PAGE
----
Taliban deny Indian embassy blast, blame regional rivalry
KABUL -- Taliban insurgents on Tuesday again denied involvement in a suicide attack on India's embassy in Kabul that killed 41 people, blaming rivalry among regional powers including Pakistan.
After Monday's blast, blame were immediately pinned on the Taliban, who have claimed almost all of a wave of suicide attacks carried out as part of an insurgency launched after the hardline movement's 2001 removal from government.
The insurgents however have tended to deny involvement in attacks that have claimed high civilian casualties.
A spokesman for the ultra-Islamic group, Zabihullah Mujahed, told Agence France-Presse the Taliban would have been proud to claim responsibility for the attack but they had not been involved.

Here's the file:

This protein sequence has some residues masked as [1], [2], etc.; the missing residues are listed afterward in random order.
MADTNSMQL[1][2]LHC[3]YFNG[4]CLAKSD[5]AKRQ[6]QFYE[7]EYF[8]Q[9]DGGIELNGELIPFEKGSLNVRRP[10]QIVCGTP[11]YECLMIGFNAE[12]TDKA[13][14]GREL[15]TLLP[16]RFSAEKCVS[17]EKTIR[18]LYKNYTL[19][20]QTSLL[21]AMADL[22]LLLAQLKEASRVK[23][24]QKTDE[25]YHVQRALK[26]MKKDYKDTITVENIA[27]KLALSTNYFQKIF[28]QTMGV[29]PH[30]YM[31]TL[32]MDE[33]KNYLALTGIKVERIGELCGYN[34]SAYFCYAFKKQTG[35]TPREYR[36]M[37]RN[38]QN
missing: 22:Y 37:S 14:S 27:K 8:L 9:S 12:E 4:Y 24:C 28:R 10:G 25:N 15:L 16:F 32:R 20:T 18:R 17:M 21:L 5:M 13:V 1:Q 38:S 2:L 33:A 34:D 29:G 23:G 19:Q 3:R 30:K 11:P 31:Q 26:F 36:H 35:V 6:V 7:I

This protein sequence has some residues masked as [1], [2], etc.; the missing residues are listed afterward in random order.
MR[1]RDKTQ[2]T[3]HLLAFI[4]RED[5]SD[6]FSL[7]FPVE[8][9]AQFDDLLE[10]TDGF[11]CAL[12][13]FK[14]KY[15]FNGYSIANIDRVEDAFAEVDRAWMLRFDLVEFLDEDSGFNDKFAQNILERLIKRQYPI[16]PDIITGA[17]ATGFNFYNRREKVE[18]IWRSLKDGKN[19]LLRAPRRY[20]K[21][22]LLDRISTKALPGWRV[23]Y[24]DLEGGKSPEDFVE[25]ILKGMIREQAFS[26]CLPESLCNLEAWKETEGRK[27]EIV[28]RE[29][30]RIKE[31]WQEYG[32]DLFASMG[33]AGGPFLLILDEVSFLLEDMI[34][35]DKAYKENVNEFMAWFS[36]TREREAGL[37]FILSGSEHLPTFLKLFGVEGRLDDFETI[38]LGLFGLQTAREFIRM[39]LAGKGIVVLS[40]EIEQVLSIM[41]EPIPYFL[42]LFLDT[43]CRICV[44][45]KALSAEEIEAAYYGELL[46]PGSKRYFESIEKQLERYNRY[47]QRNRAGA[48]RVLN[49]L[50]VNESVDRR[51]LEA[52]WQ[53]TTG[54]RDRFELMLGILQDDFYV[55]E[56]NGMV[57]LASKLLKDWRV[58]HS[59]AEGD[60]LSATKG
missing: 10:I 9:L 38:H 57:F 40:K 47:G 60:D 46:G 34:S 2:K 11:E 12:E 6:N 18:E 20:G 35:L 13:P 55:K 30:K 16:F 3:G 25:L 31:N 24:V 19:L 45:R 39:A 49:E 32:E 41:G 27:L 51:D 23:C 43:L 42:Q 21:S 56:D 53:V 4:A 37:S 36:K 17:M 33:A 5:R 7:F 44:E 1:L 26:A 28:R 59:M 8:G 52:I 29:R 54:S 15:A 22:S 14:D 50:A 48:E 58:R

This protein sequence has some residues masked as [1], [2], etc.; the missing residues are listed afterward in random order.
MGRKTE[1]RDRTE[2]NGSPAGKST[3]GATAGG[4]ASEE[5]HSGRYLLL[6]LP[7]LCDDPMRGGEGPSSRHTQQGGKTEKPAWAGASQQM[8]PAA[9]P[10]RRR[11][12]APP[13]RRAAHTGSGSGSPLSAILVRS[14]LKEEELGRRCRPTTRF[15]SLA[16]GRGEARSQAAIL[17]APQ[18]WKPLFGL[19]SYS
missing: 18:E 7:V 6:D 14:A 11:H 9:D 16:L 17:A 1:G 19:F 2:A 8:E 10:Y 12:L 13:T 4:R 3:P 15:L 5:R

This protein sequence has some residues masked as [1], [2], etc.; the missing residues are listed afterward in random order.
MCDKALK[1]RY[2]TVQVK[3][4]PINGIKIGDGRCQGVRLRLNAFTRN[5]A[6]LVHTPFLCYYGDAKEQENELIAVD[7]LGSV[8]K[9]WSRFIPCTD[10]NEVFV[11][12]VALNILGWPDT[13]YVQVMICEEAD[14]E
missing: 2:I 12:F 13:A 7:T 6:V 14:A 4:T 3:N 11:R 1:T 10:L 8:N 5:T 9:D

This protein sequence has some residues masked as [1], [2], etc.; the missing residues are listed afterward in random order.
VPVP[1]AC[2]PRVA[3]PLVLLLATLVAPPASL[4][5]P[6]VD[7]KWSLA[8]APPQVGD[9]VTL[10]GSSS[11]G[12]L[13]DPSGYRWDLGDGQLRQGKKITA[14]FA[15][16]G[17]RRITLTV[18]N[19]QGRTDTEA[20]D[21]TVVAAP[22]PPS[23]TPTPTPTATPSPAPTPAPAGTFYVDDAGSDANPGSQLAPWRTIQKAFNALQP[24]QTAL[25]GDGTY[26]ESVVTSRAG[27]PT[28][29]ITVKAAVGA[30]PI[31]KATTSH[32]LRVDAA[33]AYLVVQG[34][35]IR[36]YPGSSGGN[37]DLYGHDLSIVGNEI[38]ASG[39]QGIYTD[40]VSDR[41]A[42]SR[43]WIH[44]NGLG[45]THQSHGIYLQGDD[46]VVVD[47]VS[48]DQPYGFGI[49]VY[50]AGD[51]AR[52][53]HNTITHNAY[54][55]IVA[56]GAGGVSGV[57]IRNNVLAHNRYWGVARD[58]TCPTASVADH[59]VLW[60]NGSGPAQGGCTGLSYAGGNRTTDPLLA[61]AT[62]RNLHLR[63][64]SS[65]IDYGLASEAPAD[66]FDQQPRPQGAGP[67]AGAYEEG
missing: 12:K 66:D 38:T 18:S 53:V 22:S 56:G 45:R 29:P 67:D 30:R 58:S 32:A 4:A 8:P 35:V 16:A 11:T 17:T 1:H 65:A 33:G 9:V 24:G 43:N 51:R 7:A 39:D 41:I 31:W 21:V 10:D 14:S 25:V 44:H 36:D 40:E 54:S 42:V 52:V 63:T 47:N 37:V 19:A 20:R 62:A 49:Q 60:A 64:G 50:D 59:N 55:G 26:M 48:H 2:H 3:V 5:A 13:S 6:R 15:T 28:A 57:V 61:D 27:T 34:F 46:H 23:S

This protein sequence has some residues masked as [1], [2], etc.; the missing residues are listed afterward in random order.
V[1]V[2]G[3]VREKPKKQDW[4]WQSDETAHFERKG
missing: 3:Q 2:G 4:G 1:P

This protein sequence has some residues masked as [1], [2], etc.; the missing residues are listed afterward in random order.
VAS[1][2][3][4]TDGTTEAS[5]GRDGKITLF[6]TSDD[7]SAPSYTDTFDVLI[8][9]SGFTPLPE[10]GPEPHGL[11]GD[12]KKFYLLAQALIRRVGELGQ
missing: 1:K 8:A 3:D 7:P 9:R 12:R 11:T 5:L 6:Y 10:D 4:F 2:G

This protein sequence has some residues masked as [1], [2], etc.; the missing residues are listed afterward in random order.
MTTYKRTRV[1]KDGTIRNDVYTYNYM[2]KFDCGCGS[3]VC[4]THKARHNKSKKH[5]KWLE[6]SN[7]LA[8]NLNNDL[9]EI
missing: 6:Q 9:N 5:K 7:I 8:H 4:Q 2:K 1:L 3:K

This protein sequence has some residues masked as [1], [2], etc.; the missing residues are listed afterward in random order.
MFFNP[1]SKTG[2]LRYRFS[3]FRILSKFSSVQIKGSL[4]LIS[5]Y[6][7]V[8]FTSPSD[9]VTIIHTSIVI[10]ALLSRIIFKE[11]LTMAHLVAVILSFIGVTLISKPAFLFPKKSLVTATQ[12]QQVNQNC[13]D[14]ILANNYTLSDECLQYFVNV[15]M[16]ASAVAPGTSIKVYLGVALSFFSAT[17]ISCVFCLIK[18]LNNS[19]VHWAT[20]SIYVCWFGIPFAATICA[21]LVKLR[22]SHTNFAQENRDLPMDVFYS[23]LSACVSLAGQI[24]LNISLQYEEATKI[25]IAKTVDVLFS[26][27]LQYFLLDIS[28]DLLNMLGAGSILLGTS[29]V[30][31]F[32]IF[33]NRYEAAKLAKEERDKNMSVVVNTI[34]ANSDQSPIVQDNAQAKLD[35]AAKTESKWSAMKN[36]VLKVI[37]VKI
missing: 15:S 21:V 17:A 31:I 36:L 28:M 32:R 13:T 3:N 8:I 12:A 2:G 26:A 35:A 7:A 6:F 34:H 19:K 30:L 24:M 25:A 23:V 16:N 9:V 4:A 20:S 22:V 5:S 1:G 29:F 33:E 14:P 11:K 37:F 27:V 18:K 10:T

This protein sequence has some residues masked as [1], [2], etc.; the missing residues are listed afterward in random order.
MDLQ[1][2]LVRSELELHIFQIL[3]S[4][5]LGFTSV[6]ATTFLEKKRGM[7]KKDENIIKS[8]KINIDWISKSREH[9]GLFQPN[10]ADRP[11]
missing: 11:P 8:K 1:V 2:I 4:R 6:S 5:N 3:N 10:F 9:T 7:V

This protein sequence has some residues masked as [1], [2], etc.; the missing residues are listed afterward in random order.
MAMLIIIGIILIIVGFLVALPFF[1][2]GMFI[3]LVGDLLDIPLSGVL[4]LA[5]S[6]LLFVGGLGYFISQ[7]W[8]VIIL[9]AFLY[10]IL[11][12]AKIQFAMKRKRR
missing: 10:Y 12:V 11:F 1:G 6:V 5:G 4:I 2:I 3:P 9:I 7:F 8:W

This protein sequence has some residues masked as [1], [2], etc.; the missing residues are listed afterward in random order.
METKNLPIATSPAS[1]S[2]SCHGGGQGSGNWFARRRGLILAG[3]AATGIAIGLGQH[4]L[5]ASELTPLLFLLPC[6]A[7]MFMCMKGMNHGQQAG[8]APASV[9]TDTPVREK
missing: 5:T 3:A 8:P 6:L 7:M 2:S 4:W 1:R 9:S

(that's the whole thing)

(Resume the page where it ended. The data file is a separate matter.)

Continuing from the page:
"We wish we had carried out this attack ...since India has been the enemy of the Islamic Emirate," he said, referring to the 1996-2001 Taliban regime that was supported by Pakistan, India's long-time rival.
India had assisted the Northern Alliance, an Afghan faction that had fought the Taliban, and was now helping the US-backed government of Afghan President Hamid Karzai, Mujahed said.
"They send secret military experts to Afghanistan and they train [the] Afghan army," he said.
"Had we carried out the attack, we would have claimed responsibility for it with pride since we have good reasons for it."
Asked who besides the Taliban and its Al-Qaeda backers was able to carry out such an attack, Mujahed said he believed other countries were involved.
"America, China, Russia, Iran, Pakistan and other countries around are rivals in Afghanistan and this attack may be the result of this rivalry," he said.
The Afghan government has accused "foreign intelligence" of involvement in the attack, a likely reference to Pakistan.
Kabul has repeatedly accused elements in Pakistan of supporting Taliban and other extremists for strategic interests. Pakistan denies the accusation.